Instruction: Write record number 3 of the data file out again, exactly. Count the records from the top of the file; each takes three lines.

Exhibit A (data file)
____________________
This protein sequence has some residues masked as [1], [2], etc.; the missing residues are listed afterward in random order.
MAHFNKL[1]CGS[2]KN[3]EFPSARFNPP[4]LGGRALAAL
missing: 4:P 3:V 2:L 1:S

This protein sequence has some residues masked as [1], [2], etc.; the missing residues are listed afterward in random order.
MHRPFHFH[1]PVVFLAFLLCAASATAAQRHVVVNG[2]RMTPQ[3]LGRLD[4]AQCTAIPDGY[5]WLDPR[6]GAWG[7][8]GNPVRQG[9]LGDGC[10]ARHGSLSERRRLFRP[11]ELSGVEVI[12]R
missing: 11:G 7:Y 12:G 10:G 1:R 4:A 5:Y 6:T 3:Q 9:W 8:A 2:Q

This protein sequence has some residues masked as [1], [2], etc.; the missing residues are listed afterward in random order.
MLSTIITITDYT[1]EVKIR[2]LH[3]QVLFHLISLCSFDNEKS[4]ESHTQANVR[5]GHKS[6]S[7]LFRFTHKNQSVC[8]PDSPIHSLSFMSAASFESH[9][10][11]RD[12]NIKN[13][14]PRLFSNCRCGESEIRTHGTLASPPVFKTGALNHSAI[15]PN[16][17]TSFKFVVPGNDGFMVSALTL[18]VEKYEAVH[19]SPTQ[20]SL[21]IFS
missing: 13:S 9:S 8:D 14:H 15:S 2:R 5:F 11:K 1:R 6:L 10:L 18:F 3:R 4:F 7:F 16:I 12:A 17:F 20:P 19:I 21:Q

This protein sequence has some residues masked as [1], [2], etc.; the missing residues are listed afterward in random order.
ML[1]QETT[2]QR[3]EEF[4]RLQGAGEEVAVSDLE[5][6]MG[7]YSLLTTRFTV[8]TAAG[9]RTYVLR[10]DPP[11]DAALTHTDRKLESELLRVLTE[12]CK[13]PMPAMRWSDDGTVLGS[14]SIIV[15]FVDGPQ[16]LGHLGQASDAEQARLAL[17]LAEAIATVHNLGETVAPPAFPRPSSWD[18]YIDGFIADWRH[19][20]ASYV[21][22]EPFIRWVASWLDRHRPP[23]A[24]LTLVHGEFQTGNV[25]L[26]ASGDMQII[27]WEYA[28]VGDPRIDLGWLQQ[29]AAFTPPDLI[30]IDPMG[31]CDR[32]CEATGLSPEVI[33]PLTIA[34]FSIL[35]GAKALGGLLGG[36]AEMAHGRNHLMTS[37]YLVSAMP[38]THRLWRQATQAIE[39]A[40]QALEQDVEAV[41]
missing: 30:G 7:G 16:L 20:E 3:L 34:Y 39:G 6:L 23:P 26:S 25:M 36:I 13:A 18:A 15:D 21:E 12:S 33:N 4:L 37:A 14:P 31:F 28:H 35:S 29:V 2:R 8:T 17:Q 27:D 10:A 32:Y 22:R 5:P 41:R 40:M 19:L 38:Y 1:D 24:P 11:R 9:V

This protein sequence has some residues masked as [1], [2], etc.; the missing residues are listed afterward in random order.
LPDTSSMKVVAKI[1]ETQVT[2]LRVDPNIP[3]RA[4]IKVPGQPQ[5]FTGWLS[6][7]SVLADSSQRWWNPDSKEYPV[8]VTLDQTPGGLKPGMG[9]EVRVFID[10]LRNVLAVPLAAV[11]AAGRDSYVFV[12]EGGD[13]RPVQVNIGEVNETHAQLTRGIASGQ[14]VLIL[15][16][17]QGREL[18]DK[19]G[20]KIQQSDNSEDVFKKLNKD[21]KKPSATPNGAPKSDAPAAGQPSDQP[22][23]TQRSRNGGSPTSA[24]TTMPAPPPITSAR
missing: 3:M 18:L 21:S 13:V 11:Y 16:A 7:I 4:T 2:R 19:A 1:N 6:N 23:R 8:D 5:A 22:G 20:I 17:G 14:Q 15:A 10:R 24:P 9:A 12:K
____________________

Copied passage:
This protein sequence has some residues masked as [1], [2], etc.; the missing residues are listed afterward in random order.
MLSTIITITDYT[1]EVKIR[2]LH[3]QVLFHLISLCSFDNEKS[4]ESHTQANVR[5]GHKS[6]S[7]LFRFTHKNQSVC[8]PDSPIHSLSFMSAASFESH[9][10][11]RD[12]NIKN[13][14]PRLFSNCRCGESEIRTHGTLASPPVFKTGALNHSAI[15]PN[16][17]TSFKFVVPGNDGFMVSALTL[18]VEKYEAVH[19]SPTQ[20]SL[21]IFS
missing: 13:S 9:S 8:D 14:H 15:S 2:R 5:F 11:K 1:R 6:L 10:L 18:F 3:R 4:F 7:F 16:I 12:A 17:F 20:P 19:I 21:Q